On May 23, Farm Press spoke with Kristi Boswell, American Farm Bureau Federation director of congressional relations, about the immigration reform developments. Among her comments:

On the Goodlatte House agriculture guest-worker legislation…

“We’re very appreciative of Chairman Goodlatte for taking these steps in the House and starting a very important discussion. He recognizes agriculture’s unique needs and has listened to our concerns and tried to address them in his bill (H.R. 1773).

“Officially, we’re still waiting to see how everything plays out in the House. But it’s a positive first step.”

There are rumblings that some of the leadership in the House, rather than do a comprehensive immigration reform bill, want to break it up into pieces. Is that your understanding?

“It’s still up in the air. There’s the (‘Group of Eight’) that is bipartisan and working together on a comprehensive bill. Late last week, they reported having an agreement in principle and are putting it together in legislative language.

“Then, there is a sense that some members would be more comfortable doing it piece by piece and debating each issue individually.

“So, it’s still unclear how everything will unfold in the House. We do feel positive that there’s an appetite (for immigration reform) and that’s why (Goodlatte’s work) is very helpful. But at the end of the day, our goal is to get something that will come out of the House with full support that can go to conference.”

What about worker cap numbers in both the House and Senate? The senate proposal would bring in just north of 112,000 workers a year. Some lawmakers – including Goodlatte -- are calling for at least 500,000. Does the AFBF have a hard number you’re aiming for?

“From our policy stance, we don’t support caps.

“However, there are political realities we’re facing. When we were in Senate negotiations with the United Farm Workers Union it was clear that a cap was a reality. So, we wanted to make sure the cap would meet our needs and could be increased in emergency situation. And in the long run – which is really where our focus for the guest-worker program lies – there must be an annual determination by the Secretary of Agriculture.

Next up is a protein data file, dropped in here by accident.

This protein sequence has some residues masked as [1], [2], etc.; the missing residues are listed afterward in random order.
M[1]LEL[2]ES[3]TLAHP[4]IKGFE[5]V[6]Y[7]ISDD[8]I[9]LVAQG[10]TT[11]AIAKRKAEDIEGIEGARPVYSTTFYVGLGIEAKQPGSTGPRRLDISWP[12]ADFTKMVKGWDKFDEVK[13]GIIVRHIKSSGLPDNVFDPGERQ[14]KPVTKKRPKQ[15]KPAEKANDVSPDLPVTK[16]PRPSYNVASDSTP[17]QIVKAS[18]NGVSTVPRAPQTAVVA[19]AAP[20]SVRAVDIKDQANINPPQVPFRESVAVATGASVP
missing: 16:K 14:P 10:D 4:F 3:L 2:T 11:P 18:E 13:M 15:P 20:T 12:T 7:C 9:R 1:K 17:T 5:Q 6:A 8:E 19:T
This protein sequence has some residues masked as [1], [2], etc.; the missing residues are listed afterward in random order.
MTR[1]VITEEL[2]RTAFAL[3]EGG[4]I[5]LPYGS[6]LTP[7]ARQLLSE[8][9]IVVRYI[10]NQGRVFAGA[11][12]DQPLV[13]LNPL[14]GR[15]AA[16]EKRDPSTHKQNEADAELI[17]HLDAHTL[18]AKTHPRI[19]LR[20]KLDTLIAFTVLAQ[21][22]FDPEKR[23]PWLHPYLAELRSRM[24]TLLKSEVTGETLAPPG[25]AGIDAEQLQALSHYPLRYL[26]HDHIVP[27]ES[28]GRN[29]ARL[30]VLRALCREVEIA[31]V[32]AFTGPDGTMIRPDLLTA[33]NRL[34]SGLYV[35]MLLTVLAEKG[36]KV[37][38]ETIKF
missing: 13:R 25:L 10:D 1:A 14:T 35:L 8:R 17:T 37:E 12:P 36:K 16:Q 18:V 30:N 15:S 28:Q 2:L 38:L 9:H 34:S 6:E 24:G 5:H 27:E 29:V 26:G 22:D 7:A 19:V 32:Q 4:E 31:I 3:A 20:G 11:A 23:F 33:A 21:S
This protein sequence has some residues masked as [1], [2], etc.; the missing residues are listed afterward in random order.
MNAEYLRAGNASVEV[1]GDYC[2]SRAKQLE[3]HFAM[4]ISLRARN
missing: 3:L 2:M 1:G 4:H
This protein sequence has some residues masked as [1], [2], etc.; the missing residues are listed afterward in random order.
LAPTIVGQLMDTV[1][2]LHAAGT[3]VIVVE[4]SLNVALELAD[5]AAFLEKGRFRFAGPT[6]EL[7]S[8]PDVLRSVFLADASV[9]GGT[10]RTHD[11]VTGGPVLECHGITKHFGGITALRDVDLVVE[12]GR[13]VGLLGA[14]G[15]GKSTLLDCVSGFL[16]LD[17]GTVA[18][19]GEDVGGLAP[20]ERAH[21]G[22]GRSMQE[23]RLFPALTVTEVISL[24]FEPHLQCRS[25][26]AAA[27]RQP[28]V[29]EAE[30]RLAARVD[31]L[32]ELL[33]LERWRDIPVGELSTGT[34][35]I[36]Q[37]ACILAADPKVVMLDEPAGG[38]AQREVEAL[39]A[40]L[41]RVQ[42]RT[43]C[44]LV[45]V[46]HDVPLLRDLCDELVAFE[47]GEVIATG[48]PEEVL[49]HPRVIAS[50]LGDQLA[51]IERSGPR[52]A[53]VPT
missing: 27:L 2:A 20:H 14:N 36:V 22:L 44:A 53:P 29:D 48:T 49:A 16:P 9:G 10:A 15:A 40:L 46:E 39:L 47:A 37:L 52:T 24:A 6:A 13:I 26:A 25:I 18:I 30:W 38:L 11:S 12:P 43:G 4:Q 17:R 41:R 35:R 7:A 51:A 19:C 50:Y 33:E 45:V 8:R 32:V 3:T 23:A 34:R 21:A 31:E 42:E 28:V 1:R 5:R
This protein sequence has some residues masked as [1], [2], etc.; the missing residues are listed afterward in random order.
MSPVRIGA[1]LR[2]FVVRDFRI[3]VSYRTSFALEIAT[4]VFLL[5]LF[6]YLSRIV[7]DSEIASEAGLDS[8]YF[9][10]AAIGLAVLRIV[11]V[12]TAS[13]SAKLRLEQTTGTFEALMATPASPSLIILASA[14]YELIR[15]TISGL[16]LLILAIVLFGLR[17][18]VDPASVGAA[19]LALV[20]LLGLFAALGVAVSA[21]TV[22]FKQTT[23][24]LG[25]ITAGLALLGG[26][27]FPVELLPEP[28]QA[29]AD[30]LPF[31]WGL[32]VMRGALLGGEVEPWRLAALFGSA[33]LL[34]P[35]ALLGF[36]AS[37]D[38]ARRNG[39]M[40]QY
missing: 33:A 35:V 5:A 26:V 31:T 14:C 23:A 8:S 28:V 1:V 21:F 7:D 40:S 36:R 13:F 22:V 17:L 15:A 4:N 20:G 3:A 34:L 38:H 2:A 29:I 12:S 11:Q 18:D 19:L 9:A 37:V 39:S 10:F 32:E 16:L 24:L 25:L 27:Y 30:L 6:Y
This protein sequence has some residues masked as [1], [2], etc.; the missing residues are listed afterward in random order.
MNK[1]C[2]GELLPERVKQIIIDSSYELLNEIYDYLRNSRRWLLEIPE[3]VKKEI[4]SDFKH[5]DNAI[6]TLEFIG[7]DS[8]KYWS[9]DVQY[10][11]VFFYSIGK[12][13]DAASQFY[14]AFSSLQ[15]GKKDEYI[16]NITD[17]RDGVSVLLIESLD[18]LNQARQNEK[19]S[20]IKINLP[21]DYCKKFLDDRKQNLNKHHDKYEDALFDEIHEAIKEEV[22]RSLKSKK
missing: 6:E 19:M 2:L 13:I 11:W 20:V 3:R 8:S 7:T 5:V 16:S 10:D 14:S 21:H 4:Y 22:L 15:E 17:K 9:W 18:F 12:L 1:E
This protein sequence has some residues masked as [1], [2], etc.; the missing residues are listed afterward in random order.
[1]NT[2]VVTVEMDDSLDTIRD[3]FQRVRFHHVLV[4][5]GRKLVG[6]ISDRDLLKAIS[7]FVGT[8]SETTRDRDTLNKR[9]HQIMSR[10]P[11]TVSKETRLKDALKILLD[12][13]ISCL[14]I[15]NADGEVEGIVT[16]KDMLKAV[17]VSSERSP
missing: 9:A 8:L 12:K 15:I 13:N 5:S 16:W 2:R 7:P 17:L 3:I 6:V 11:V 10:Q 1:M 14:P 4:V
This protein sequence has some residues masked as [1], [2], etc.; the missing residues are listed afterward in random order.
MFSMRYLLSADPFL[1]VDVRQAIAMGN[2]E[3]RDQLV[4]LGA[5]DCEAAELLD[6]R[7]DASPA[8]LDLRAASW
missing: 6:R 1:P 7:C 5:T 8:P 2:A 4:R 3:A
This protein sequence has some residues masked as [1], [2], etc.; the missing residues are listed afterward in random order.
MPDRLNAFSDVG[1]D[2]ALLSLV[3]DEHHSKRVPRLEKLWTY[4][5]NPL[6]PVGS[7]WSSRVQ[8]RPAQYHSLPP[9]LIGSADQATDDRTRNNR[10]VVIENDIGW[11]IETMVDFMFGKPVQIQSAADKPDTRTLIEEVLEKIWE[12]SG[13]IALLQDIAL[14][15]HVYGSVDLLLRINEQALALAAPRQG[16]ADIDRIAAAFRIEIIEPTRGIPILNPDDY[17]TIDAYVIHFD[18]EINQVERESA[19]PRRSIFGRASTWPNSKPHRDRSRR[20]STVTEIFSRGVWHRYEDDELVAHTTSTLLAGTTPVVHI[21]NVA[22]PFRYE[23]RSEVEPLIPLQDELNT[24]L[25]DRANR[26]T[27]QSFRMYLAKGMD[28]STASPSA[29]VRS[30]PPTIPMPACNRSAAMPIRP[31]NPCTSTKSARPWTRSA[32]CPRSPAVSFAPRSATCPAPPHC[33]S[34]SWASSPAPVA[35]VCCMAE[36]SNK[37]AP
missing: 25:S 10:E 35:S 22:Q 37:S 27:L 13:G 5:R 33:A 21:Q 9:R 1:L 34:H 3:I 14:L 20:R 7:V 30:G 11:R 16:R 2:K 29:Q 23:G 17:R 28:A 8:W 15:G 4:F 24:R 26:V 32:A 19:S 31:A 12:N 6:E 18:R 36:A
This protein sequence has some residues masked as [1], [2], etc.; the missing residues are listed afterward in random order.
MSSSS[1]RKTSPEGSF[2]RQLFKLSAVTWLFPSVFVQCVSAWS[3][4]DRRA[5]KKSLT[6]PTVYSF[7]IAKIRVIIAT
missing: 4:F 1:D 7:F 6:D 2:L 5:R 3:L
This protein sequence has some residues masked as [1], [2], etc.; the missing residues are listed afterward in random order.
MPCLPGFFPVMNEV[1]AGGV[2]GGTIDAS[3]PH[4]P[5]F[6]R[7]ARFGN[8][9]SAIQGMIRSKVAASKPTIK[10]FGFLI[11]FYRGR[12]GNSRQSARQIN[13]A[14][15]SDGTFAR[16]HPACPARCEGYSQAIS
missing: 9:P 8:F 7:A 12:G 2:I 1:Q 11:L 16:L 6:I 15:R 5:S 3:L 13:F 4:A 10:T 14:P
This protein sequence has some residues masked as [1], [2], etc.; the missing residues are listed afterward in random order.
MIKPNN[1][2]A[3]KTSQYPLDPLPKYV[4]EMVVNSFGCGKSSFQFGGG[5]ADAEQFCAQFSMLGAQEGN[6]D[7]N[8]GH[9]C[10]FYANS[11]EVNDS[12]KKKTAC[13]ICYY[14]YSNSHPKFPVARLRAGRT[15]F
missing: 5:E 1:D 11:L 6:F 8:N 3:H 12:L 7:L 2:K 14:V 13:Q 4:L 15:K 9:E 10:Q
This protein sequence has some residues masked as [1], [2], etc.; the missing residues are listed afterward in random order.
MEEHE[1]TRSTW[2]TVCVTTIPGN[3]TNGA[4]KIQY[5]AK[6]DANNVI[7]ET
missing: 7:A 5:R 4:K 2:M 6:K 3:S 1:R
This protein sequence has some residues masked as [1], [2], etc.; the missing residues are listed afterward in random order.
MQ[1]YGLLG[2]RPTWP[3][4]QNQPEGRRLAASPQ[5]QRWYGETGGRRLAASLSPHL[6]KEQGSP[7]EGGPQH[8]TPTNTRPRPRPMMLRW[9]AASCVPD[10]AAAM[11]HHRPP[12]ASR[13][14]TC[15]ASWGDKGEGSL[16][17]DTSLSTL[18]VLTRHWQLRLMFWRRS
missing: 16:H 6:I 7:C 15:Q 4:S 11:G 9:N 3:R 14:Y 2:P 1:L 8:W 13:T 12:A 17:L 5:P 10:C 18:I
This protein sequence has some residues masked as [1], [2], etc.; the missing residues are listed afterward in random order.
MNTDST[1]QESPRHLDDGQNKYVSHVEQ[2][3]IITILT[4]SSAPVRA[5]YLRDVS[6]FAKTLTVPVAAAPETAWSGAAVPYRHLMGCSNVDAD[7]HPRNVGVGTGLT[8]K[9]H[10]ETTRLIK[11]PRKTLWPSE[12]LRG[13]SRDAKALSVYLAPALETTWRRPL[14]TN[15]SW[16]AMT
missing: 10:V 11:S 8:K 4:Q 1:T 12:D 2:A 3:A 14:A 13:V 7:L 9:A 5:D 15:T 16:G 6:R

“That’s how the Senate bill weighs it out. The 112,000 is a compounding cap – so, it’s actually 337,000 in a five-year period. From five years on, it will be an annual determination.

“I think there’s a question about what is the ideal number. No one knows what our needs will be and how many workers will remain in agriculture that are currently in the field. It’s a matter of finding a balance and providing safeguards.”

On the Senate bill coming out of the Judiciary Committee…

“The bill was introduced in late April and the Judiciary Committee began to hold hearings. Almost 300 amendments were filed in the committee process. Through five full days and into the evening of mark-up sessions, the committee worked through about 150 amendments.

“I commend (Vermont) Sen. Pat Leahy, chairman of the committee, for his leadership. Everyone had their time and fully talked and debated while he kept the process moving.”  

On the time frame for immigration reform legislation moving on Capitol Hill…

“We’ve heard that (Senate Majority Leader) Harry Reid wants to have this bill on the floor in June. So, if it doesn’t happen the first week after (the Memorial Day) recess, then it should happen shortly after.

“I expect it to be on the Senate floor for as long as it takes. I think (Reid) is committed to giving it ample time so long as the discussion remains productive. Hopefully, before the July 4 recess, we’ll have an outcome on the bill in the Senate.

“In the House, the ‘Gang of Eight’ still hasn’t released legislative language. I expect that will happen in early June. Farm Bureau met with (Goodlatte) this week and he indicated he’s ready to start the process. The House will probably experience a more methodical process with the bill than in the Senate.”